Davenport's historical Gildea's Pocket Park to be turned into beer garden

Montse Ricossa Some changes are coming for the Village of East Davenport. The historical Gildea's Pocket Park will be turning into a beer garden by the owner of 11th Street Precinct Bar & Grill. The park has been used for nativity scenes, petting zoos, and lunch breaks by many over the last 40+ years. That's already changing, with construction underway.

The historical Gildea's Pocket Park will be turning into a beer garden by the owner of 11th Street Precinct Bar & Grill. The park has been used for nativity scenes, petting zoos, and lunch breaks by many over the last 40+ years.

"Everybody likes it how it is. It’s the reason the Village is the Village," explains Bill Sheeder. Sheeder is the owner of the restaurant Baked, which is a few doors down from the pocket park.

The park on the corner of 11th Street and Mound was bought in the 1970s by Paul Cunnick for his wife, Dorothy Gildea. Sheeder says Cunnick bought the park because it reminded the couple of similar ones they'd seen in Europe, and they wanted to share with the public. In the park, the community comes together to plant flowers and maintain it. There's a little library where you can drop off or pick up a book. Sheeder says the park is crucial to the Village, "it's one of the most essential landmarks here that drew me when I first moved here to this little spot. We’d walk our dogs down there and have lunch. That’s one of the things we’d do. It's a very big landmark in the East Village."

The park has created memories for many residents, including Martha O'Brien who manages Wide Rivery Winery: "before we even opened this location, my niece and her daughter would come down and enjoy the pocket park. It has a nice charm to it."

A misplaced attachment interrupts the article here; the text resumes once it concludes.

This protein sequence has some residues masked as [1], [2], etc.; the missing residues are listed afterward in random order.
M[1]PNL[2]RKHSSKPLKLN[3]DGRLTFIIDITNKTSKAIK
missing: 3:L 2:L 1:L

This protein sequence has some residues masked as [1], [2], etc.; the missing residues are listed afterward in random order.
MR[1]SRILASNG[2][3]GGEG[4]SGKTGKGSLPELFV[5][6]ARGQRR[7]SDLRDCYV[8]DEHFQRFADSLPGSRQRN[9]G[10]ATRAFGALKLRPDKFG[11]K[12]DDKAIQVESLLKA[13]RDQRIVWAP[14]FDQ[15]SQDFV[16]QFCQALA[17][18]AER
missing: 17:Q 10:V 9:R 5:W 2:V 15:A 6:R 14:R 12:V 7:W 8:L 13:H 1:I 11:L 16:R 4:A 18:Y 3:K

Gildea passed away two years ago. Recently, the park has been sold to John Wiser, who will turn the park into a beer garden.

Sheeder says he was surprised to see the park sell because he didn't know Gildea's son was selling it. Sheeder says he and many other business owners would have bought it to make sure it was kept as a park, "it was great how it was. It was unique. That’s why her husband bought it for her. It was a pocket park, a little corner in a retail area where you could sit and have lunch. It meant a lot. Obviously it meant a lot to her!"

"It’s certainly charming. Pocket parks are quickly becoming a thing of the past and it's held a lot of charm. It’s nice and I hear we’re gonna miss it," shares O'Brien.

The City of Davenport's Design Review Board says Lindsay Park which is one block down the street provides enough open space for the village. They go on to say the addition of the beer garden will "further activate" the corner.

Wiser declined an on-camera interview. He says he was surprised people cared for the park as much as they did. He adds, "in the end when all is said and done, they will appreciate what I've done."

TV6 reached out to Gildea's son about why he sold the park, we did not receive a response.